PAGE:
posted Nov. 15, 2013
The following announcement is from the Canadian Council of Registered Nurse Regulators (CCRNR). The CCRNR is an organization made up of representatives from Canada’s 12 provincial/territorial bodies that regulate the practice of registered nurses.
In support of a national approach for nurse practitioner licensure/registration, the Canadian Council of Registered Nurse Regulators (CCRNR) is pleased to announce that it has launched a project to analyse nurse practitioner (NP) practice across Canada.
Currently, the exams and requirements for licensure or registration of nurse practitioners (NP) differ from province to province. The NP practice analysis will provide a comprehensive description of the entry-level knowledge, skills and abilities required in three streams of NP practice:
The outcomes of the NP practice analysis will:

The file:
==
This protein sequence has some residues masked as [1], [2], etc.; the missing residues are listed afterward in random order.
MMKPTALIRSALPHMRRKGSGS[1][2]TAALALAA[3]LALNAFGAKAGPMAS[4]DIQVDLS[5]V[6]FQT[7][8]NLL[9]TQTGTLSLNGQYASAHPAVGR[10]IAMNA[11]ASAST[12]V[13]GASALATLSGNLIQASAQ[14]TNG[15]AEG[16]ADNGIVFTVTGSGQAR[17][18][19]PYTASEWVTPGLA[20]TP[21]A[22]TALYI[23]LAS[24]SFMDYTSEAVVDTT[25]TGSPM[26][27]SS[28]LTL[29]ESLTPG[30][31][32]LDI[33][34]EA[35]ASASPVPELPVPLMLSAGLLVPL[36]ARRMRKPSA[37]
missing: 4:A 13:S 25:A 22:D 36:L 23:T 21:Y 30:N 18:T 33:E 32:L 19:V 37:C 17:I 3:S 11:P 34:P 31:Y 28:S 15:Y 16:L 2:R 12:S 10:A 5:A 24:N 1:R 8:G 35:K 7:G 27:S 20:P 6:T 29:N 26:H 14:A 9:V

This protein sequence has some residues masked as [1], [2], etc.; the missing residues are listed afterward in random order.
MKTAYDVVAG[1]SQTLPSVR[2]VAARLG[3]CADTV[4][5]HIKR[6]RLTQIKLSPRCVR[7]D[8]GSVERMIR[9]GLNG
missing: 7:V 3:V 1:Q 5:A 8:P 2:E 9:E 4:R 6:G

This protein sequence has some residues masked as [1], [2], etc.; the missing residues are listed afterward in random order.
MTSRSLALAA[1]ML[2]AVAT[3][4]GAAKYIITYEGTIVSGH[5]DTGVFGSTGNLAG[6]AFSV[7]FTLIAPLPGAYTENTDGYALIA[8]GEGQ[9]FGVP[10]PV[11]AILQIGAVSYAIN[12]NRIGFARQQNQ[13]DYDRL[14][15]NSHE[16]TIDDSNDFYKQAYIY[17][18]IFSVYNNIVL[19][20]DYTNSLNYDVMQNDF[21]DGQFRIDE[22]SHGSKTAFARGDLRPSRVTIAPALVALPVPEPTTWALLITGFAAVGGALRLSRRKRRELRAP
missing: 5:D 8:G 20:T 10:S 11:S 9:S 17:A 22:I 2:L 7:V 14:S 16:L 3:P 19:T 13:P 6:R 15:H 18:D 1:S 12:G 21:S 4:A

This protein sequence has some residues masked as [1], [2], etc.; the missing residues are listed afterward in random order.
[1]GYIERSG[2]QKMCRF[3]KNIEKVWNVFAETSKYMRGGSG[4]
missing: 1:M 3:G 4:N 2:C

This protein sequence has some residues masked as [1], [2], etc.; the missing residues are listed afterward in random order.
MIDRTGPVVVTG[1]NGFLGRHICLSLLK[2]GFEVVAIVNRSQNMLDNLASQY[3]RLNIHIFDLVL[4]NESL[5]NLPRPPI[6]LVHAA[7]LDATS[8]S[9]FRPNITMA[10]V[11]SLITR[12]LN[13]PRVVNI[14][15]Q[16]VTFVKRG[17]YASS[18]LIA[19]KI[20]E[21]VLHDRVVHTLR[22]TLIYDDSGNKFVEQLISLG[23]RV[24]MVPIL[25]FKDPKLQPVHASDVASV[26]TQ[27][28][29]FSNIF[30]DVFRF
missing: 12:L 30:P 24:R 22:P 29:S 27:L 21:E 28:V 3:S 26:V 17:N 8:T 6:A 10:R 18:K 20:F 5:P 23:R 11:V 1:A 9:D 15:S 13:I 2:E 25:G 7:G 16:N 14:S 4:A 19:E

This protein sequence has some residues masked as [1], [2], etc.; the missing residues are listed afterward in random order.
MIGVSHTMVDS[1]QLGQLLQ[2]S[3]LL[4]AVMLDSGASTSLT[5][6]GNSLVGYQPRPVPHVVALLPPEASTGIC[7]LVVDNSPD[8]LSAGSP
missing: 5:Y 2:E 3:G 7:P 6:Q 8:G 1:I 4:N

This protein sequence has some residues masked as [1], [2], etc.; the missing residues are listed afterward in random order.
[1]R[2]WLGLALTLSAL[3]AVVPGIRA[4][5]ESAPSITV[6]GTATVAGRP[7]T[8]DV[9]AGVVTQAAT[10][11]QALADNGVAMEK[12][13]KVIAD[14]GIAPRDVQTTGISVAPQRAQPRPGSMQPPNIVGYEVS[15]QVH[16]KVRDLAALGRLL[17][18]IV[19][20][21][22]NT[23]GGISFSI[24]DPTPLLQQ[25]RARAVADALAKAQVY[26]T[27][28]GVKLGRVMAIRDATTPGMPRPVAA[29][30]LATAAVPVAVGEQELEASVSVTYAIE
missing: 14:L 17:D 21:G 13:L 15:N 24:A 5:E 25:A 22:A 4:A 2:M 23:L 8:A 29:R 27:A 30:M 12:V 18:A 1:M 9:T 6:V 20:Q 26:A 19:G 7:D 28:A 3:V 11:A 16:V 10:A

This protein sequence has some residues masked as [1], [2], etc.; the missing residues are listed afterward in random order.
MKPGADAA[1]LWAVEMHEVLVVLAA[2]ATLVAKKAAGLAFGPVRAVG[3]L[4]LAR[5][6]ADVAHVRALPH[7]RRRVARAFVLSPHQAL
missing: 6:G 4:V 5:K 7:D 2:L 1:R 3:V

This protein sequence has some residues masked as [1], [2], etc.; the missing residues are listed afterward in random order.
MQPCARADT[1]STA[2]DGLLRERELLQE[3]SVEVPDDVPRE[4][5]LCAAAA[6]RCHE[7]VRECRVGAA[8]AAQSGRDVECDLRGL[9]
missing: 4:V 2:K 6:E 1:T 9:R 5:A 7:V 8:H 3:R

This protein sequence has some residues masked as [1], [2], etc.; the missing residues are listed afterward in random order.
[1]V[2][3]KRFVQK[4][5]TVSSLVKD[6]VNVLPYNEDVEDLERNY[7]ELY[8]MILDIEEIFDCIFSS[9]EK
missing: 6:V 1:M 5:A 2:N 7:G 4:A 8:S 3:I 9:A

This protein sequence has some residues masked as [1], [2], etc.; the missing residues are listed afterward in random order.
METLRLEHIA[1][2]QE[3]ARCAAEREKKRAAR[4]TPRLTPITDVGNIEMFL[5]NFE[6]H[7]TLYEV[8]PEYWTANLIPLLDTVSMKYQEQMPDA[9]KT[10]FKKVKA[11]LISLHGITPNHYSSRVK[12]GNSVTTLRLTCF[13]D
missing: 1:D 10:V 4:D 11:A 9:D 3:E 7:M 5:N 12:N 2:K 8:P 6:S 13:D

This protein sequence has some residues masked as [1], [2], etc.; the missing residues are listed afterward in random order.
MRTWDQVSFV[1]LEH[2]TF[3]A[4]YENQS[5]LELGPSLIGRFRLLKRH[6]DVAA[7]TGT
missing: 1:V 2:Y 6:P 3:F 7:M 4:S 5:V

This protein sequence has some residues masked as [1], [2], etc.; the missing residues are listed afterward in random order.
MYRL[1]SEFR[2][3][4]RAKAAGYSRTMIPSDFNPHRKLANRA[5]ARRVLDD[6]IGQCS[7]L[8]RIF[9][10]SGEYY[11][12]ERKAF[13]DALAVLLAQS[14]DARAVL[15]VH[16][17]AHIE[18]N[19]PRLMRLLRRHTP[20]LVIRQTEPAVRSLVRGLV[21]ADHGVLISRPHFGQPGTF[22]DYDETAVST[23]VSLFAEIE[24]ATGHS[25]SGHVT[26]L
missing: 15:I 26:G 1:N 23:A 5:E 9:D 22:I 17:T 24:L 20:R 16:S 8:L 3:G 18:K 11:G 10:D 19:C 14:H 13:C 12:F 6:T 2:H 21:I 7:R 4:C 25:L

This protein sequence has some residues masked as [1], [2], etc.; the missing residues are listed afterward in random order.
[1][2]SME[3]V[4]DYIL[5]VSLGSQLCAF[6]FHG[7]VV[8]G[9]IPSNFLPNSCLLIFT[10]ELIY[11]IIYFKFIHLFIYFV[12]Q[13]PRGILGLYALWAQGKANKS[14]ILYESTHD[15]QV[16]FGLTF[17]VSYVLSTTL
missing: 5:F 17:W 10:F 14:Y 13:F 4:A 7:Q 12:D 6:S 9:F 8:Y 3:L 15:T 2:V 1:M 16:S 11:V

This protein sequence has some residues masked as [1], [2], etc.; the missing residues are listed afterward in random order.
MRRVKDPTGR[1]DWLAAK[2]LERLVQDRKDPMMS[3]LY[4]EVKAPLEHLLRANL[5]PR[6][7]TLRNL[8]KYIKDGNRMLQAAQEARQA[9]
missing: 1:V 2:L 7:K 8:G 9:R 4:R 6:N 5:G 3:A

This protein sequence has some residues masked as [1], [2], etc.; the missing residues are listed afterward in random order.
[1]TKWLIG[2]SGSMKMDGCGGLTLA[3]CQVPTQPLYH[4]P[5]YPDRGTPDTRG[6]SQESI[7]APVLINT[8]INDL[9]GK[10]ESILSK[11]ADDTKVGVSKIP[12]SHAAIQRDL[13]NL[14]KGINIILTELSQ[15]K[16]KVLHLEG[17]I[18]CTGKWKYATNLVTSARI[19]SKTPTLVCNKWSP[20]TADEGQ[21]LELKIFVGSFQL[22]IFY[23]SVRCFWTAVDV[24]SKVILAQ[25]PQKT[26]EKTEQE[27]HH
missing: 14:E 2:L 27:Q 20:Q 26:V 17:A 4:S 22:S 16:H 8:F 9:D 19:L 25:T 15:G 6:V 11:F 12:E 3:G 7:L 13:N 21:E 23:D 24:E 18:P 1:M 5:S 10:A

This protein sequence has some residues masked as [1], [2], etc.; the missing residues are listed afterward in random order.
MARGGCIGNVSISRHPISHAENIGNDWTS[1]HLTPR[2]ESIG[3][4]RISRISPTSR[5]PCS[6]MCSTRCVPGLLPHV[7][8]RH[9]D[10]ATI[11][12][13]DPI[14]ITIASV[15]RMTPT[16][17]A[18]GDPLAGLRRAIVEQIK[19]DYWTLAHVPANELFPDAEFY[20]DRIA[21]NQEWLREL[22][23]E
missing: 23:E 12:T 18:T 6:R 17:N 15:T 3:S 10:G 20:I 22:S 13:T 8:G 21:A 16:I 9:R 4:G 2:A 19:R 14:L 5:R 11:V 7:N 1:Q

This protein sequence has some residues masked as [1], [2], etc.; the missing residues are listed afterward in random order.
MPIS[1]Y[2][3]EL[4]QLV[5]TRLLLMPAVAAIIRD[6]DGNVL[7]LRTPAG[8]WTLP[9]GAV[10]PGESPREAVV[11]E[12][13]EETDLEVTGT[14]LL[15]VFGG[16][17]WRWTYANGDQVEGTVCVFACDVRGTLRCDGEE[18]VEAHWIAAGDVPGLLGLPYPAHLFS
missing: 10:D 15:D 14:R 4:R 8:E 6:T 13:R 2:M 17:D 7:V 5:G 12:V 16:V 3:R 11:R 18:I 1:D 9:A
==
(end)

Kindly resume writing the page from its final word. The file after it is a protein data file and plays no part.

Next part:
The NP practice analysis project will be conducted in phases over approximately 15 months, with the final report anticipated by December 2014.
A national working group, consisting of representatives from eight of the 12 Canadian nursing regulators, has been established by CCRNR to coordinate the various phases of this project. This working group will be responsible for recommending individuals to participate in a research advisory group as well as three subject matter expert panels of NPs and NP educators. The working group will also act as a liaison between CCRNR and the vendor selected to conduct the NP Practice Analysis.
CCRNR will issue regular updates as the NP practice analysis project progresses. Further information can always be obtained by contacting Beth Ann Kenny at email@example.com.
The Canadian Council of Registered Nurse Regulators is comprised of the Chief Executive Officers/Executive Directors of Canada’s 12 nursing regulatory bodies. This Council provides a formal mechanism for nurse regulators to work together in promoting excellence in professional nursing regulation, and serves as a national forum on provincial/territorial, national and global regulatory matters in nursing.
This project is funded by the Government of Canada's Foreign Credential Recognition Program.